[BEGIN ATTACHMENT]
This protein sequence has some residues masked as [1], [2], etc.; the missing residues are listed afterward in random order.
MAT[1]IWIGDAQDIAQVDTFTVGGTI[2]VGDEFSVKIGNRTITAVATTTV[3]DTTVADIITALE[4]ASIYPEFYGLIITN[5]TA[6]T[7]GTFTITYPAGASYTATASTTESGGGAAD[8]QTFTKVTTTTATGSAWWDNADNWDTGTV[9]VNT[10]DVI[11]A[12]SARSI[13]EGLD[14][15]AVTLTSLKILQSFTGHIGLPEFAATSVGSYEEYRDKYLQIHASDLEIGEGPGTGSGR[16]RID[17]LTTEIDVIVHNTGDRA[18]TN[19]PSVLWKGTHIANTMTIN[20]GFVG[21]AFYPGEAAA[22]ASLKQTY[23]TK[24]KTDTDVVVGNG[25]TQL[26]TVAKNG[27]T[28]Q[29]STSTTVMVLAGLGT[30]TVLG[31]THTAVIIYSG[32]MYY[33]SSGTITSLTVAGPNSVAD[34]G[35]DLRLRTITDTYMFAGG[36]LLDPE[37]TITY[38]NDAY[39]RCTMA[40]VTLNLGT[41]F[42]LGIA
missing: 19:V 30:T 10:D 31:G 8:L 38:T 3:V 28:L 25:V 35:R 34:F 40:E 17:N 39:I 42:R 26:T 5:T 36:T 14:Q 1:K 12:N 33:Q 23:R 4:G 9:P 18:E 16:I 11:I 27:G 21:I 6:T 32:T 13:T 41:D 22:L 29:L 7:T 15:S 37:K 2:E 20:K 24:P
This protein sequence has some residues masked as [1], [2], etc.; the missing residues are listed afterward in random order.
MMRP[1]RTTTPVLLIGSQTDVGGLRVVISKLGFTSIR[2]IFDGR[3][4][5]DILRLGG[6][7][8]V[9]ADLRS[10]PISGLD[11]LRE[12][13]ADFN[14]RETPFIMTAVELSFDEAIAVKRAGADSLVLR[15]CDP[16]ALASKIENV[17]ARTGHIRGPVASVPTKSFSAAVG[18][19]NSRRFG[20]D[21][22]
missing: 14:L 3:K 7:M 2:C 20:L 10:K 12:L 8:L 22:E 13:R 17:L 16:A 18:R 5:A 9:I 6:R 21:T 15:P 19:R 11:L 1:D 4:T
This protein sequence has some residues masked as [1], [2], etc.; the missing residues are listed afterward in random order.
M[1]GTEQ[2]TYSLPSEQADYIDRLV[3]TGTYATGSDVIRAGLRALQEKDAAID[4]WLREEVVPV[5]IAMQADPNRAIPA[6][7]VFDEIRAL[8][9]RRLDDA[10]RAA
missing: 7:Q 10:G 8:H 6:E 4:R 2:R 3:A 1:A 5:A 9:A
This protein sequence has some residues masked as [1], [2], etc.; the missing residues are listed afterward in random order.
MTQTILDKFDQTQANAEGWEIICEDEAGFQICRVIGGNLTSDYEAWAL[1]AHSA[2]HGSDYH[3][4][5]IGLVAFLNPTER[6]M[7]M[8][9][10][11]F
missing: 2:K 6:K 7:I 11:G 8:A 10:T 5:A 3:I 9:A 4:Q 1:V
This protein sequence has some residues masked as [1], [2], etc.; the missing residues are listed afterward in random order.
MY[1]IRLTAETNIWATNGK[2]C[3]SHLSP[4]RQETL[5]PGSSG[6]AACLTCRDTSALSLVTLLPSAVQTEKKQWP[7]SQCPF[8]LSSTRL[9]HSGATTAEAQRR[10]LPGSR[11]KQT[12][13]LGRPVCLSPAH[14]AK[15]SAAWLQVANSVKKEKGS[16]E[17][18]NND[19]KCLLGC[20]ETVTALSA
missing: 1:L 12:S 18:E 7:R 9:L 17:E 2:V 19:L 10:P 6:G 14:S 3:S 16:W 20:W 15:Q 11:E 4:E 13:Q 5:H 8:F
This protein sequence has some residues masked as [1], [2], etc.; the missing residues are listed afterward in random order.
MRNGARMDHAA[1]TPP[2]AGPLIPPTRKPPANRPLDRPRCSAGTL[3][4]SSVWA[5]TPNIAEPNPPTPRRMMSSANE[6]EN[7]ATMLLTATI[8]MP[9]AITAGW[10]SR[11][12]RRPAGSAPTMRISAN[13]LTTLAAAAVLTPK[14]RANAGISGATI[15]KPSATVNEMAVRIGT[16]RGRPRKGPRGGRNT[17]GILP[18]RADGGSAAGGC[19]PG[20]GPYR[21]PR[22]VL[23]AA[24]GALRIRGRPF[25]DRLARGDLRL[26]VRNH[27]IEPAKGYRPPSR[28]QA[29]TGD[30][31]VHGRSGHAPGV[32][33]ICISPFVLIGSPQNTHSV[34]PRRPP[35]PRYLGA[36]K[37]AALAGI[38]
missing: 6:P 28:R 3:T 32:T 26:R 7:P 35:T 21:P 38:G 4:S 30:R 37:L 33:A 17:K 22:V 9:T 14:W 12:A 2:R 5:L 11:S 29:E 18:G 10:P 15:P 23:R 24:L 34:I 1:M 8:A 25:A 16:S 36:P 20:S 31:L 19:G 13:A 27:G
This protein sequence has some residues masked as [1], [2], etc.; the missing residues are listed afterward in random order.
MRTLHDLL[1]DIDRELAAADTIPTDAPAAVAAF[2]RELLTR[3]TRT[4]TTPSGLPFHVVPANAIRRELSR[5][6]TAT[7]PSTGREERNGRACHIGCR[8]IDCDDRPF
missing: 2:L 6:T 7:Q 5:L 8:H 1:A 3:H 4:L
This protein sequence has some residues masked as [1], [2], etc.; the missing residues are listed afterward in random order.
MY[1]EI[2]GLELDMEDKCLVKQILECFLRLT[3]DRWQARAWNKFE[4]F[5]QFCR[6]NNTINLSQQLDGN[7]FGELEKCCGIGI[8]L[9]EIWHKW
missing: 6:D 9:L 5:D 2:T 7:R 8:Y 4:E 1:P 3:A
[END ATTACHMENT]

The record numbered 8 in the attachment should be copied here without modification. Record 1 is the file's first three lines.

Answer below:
This protein sequence has some residues masked as [1], [2], etc.; the missing residues are listed afterward in random order.
MY[1]EI[2]GLELDMEDKCLVKQILECFLRLT[3]DRWQARAWNKFE[4]F[5]QFCR[6]NNTINLSQQLDGN[7]FGELEKCCGIGI[8]L[9]EIWHKW
missing: 6:D 9:L 5:D 2:T 7:R 8:Y 4:E 1:P 3:A